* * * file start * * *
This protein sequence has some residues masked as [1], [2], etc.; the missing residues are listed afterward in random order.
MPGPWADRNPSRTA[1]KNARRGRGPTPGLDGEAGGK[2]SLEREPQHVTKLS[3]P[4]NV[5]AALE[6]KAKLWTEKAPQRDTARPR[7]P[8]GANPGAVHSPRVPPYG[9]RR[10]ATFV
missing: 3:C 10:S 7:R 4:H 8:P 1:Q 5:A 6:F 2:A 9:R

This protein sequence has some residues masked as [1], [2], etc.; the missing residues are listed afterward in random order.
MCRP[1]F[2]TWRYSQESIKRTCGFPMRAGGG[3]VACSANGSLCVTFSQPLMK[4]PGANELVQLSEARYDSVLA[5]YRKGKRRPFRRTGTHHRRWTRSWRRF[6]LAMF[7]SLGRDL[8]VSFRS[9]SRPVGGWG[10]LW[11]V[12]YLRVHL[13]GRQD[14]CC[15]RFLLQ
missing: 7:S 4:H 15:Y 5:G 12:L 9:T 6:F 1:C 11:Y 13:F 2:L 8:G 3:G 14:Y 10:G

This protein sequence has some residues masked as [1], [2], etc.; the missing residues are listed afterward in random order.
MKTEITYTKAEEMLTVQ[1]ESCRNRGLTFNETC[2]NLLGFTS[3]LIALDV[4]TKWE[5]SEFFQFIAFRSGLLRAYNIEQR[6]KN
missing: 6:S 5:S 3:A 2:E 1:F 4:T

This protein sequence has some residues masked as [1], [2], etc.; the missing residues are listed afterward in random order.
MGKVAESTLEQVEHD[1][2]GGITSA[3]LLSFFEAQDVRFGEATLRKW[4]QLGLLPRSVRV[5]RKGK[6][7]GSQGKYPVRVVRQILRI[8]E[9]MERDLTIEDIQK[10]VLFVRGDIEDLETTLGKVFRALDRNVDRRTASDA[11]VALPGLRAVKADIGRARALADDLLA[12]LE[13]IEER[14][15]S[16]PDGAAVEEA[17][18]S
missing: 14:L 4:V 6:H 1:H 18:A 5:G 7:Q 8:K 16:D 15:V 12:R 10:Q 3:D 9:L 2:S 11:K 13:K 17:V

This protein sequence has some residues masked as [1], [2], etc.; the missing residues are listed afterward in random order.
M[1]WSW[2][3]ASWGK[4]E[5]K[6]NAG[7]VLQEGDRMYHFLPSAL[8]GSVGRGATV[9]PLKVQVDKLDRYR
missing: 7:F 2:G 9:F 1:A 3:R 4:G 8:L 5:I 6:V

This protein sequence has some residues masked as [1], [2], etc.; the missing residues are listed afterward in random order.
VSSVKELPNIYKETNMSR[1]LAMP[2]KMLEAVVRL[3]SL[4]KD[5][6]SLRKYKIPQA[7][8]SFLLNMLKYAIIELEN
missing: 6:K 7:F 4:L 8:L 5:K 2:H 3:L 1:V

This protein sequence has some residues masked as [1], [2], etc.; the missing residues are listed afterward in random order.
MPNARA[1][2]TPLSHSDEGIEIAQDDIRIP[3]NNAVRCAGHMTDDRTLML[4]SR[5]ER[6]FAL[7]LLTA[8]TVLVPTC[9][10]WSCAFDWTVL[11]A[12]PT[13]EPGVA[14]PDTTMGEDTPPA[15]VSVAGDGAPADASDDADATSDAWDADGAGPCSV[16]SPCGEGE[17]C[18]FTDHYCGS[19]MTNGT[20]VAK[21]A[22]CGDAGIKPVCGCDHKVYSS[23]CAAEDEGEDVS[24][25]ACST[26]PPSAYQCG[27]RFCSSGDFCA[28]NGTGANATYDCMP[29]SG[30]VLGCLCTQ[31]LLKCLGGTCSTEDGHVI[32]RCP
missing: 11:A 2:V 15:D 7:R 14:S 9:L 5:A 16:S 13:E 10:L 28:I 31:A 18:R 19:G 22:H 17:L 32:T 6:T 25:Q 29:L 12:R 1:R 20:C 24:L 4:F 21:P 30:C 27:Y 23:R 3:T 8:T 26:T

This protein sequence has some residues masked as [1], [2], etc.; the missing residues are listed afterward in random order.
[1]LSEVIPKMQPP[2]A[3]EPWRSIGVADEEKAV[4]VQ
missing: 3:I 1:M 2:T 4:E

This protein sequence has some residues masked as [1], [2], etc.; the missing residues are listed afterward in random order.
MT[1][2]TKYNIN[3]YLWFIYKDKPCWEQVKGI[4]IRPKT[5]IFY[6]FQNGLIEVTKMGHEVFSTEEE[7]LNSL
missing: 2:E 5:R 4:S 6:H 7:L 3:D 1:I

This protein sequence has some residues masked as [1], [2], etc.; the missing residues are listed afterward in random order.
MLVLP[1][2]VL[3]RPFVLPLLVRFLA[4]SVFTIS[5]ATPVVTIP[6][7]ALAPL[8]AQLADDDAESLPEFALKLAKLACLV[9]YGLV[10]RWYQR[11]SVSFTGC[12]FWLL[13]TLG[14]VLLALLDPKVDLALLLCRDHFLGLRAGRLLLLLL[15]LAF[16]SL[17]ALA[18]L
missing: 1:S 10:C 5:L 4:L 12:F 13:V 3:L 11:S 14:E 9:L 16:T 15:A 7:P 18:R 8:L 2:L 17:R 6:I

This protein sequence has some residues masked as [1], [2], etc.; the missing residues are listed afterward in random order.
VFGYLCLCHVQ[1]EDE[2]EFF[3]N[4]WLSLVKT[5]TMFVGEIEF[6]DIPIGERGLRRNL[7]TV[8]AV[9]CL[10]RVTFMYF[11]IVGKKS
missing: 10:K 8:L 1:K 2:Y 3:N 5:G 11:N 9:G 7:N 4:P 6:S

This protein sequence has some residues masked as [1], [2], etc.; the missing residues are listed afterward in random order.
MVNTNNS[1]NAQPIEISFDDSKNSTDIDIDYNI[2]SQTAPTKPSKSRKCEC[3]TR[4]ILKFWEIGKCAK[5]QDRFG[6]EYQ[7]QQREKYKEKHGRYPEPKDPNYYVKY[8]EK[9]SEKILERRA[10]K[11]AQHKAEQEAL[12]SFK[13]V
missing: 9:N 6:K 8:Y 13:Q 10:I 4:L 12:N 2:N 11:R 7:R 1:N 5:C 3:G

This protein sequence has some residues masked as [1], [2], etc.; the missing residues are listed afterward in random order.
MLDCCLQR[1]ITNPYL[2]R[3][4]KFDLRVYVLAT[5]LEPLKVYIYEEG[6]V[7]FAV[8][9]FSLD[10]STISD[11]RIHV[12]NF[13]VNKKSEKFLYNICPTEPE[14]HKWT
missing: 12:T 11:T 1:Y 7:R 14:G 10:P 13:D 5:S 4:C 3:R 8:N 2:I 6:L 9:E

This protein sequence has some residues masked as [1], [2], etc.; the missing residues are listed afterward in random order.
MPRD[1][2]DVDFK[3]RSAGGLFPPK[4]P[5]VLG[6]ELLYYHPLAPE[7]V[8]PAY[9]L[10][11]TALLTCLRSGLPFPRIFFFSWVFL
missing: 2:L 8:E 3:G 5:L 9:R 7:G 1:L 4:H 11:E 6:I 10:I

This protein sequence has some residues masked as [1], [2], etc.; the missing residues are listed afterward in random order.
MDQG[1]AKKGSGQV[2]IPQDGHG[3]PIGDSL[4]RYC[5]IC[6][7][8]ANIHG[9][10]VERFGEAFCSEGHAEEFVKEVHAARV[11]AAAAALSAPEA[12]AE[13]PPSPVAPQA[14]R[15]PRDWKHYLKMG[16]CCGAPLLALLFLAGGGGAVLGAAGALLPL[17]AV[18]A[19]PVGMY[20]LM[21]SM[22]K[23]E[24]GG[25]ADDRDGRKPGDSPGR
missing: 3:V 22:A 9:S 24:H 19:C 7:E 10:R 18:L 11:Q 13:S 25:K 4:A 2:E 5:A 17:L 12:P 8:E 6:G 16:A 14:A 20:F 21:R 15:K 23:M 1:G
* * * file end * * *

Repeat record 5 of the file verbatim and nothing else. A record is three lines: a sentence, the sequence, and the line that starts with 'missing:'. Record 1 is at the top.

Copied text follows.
This protein sequence has some residues masked as [1], [2], etc.; the missing residues are listed afterward in random order.
M[1]WSW[2][3]ASWGK[4]E[5]K[6]NAG[7]VLQEGDRMYHFLPSAL[8]GSVGRGATV[9]PLKVQVDKLDRYR
missing: 7:F 2:G 9:F 1:A 3:R 4:G 8:L 5:I 6:V